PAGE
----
TACLOBAN, PHILIPPINES: Visitors view the bedroom of Imelda Marcos at the Santo Nino shrine 13 October 2004 that was sequestered by the government. When the former first lady built the mansion in 1981 in her hometown Tacloban, it was dubbed by many as the Malacanang presidential palace of the south. The mansion named after religious icon of the Child Jesus stands as a monument to the obscene excesses of the Marcos years whenthe late dictator Ferdinand Marcos was deposed by military-backed people power revolt in 1986 after 20 years in power. AFP PHOTO ROMEO GACAD (Photo credit should read ROMEO GACAD/AFP/Getty Images) #
TACLOBAN, PHILIPPINES: The bathroom with jacuzzi of the former first lady Imelda Marcos at the Santo Nino shrine 13 October 2004 that was sequestered by the government. When Imelda built the mansion in 1981 in her hometown Tacloban, it was dubbed by many as the Malacanang presidential palace of the south. The mansion named after religious icon of the Child Jesus stands as a monument to the obscene excesses of the Marcos years when the late dictator Ferdinand Marcos was deposed in 1986 by a military-backed people power revolt after 20 years in power. AFP PHOTO ROMEO GACAD (Photo credit should read ROMEO GACAD/AFP/Getty Images) #
BAGHDAD, Iraq: Iraqi soldiers gestures to a giant mural of ousted Iraqi Dictator Saddam Hussein still hanging in of his former palaces in Baghdad's heavily fortified Green Zone in this image taken 19 October 2005. Once a Pan Arab champion, Saddam the feared Iraqi leader will go on trial 28 November 2005 on charges linked to the killing of 148 Shiite villagers. AFP PHOTO/KARIM SAHIB (Photo credit should read KARIM SAHIB/AFP/Getty Images) #
HILLAH, IRAQ, APRIL 21: A worker makes a bed inside a marbled room where Saddam supposedly once slept, at one of the former dictator 's palace villas, which can be rented for about USD170 a night on April 21, 2009 in the city of Hillah in Babil province about 50 miles south of Baghdad, Iraq. The Palace, which is adjacent to the remains of the ancient city of Babylon, was purged of anything of value by looters as Saddam's regime fell in April 2003 and then occupied by US and coalition forces until late 2006. The palace was opened to public who can visit it for about 85 US cents. Some of its surrounded villas have been converted into hotel rooms. (Photo by Muhannad Fala'ah/Getty Images) #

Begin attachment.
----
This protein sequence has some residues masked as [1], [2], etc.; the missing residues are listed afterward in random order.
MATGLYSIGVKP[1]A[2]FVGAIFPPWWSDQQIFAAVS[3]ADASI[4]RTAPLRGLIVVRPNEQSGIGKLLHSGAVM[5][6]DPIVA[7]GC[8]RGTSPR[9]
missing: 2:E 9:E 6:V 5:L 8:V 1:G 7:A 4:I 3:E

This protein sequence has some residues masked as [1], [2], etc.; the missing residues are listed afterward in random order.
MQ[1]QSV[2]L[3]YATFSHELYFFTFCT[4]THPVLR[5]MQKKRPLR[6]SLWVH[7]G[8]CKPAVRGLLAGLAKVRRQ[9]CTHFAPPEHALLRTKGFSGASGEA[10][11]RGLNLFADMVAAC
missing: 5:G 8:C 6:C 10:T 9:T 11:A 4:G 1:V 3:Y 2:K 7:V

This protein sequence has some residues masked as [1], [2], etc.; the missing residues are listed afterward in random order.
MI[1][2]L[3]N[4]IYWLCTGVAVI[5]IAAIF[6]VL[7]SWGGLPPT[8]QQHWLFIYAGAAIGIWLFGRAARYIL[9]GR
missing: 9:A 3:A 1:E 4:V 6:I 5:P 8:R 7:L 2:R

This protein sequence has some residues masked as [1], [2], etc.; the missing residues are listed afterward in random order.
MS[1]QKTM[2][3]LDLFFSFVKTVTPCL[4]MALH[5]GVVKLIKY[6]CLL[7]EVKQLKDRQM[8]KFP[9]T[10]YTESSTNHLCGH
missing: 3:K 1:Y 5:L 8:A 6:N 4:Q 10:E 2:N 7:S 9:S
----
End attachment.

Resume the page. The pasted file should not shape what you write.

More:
A looter carries away a chair inside Saddam Hussein's main palace in Baghdad 12 April, 2003. Looting has plagued Baghdad and other Iraqi cities since US forces won control of the capital 09 April. Hundreds of Iraqis, including police officers, answered 12 April an urgent US appeal to help restore order and services to Baghdad after an orgy of looting followed weeks of heavy coalition bombardment. AFP PHOTO ODD ANDERSEN (Photo credit should read ODD ANDERSEN/AFP/Getty Images) #
US Army Sergeant Craig Zentkovich from Connecticut belonging to the 1st Brigade Combat Team photographs a pink bedroom at Saddam Hussein's presidential palace 13 April 2003. The palace is located in a vast military compound near the airport southwest of the capital. AFP PHOTO/Romeo GACAD (Photo credit should read ROMEO GACAD/AFP/Getty Images) #
A US marine walks inside the presidential palace in Port-Au-Prince 09 March 2004. Troops from France, the US and Chile have poured into the country in an effort to stabilize the country after former Haitian president Jean Bertrand Aristide fled the country 29 February 2004. AFP PHOTO/Jaime RAZURI (Photo credit should read JAIME RAZURI/AFP/Getty Images) #